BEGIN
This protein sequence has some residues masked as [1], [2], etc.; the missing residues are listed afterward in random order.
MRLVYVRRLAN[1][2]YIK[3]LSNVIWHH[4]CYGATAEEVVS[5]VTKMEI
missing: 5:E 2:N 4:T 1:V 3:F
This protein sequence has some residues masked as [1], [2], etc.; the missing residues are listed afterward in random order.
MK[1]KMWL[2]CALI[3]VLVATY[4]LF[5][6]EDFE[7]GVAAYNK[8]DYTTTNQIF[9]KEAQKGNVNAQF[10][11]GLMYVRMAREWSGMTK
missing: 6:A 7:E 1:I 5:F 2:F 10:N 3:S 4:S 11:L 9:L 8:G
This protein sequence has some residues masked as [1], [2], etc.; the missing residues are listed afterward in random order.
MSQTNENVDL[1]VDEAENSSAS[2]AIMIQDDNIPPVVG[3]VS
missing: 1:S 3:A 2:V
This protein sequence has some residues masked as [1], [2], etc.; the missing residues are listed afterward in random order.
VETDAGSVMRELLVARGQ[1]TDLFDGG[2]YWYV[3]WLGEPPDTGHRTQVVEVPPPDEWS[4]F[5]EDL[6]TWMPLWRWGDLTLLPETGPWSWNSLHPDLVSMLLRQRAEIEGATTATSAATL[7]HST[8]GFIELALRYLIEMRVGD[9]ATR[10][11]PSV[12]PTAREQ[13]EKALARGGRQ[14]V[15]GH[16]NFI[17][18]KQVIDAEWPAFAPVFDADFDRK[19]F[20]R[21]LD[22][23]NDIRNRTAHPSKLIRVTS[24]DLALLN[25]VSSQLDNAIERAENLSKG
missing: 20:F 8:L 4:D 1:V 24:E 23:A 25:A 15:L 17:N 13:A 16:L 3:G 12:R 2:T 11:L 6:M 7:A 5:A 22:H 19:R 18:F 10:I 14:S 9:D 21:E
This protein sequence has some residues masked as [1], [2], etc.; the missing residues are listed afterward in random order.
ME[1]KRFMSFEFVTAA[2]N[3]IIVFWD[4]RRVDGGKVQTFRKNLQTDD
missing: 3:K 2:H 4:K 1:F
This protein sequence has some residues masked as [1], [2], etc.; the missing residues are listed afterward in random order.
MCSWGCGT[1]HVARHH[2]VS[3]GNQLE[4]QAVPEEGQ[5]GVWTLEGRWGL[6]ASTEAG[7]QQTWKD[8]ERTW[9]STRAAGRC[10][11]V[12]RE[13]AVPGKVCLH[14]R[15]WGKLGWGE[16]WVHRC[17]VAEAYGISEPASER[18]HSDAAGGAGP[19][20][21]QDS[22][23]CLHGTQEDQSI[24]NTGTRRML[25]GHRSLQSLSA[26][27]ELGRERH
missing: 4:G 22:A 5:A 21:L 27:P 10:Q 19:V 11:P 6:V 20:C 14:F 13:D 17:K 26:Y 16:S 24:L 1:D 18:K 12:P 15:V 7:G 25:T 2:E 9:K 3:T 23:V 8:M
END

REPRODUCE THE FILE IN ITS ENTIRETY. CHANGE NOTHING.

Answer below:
This protein sequence has some residues masked as [1], [2], etc.; the missing residues are listed afterward in random order.
MRLVYVRRLAN[1][2]YIK[3]LSNVIWHH[4]CYGATAEEVVS[5]VTKMEI
missing: 5:E 2:N 4:T 1:V 3:F
This protein sequence has some residues masked as [1], [2], etc.; the missing residues are listed afterward in random order.
MK[1]KMWL[2]CALI[3]VLVATY[4]LF[5][6]EDFE[7]GVAAYNK[8]DYTTTNQIF[9]KEAQKGNVNAQF[10][11]GLMYVRMAREWSGMTK
missing: 6:A 7:E 1:I 5:F 2:F 10:N 3:S 4:S 11:L 9:L 8:G
This protein sequence has some residues masked as [1], [2], etc.; the missing residues are listed afterward in random order.
MSQTNENVDL[1]VDEAENSSAS[2]AIMIQDDNIPPVVG[3]VS
missing: 1:S 3:A 2:V
This protein sequence has some residues masked as [1], [2], etc.; the missing residues are listed afterward in random order.
VETDAGSVMRELLVARGQ[1]TDLFDGG[2]YWYV[3]WLGEPPDTGHRTQVVEVPPPDEWS[4]F[5]EDL[6]TWMPLWRWGDLTLLPETGPWSWNSLHPDLVSMLLRQRAEIEGATTATSAATL[7]HST[8]GFIELALRYLIEMRVGD[9]ATR[10][11]PSV[12]PTAREQ[13]EKALARGGRQ[14]V[15]GH[16]NFI[17][18]KQVIDAEWPAFAPVFDADFDRK[19]F[20]R[21]LD[22][23]NDIRNRTAHPSKLIRVTS[24]DLALLN[25]VSSQLDNAIERAENLSKG
missing: 20:F 8:L 4:D 1:V 24:E 23:A 25:A 15:L 17:N 13:A 16:L 3:G 12:R 2:T 11:L 6:M 7:A 5:A 22:H 19:R 18:F 10:I 14:S 9:D 21:E
This protein sequence has some residues masked as [1], [2], etc.; the missing residues are listed afterward in random order.
ME[1]KRFMSFEFVTAA[2]N[3]IIVFWD[4]RRVDGGKVQTFRKNLQTDD
missing: 3:K 2:H 4:K 1:F
This protein sequence has some residues masked as [1], [2], etc.; the missing residues are listed afterward in random order.
MCSWGCGT[1]HVARHH[2]VS[3]GNQLE[4]QAVPEEGQ[5]GVWTLEGRWGL[6]ASTEAG[7]QQTWKD[8]ERTW[9]STRAAGRC[10][11]V[12]RE[13]AVPGKVCLH[14]R[15]WGKLGWGE[16]WVHRC[17]VAEAYGISEPASER[18]HSDAAGGAGP[19][20][21]QDS[22][23]CLHGTQEDQSI[24]NTGTRRML[25]GHRSLQSLSA[26][27]ELGRERH
missing: 4:G 22:A 5:A 21:L 27:P 10:Q 19:V 11:P 6:V 20:C 14:F 13:D 17:K 26:Y 16:S 24:L 1:D 18:K 12:P 15:V 7:G 25:T 2:E 9:K 3:T 23:V 8:M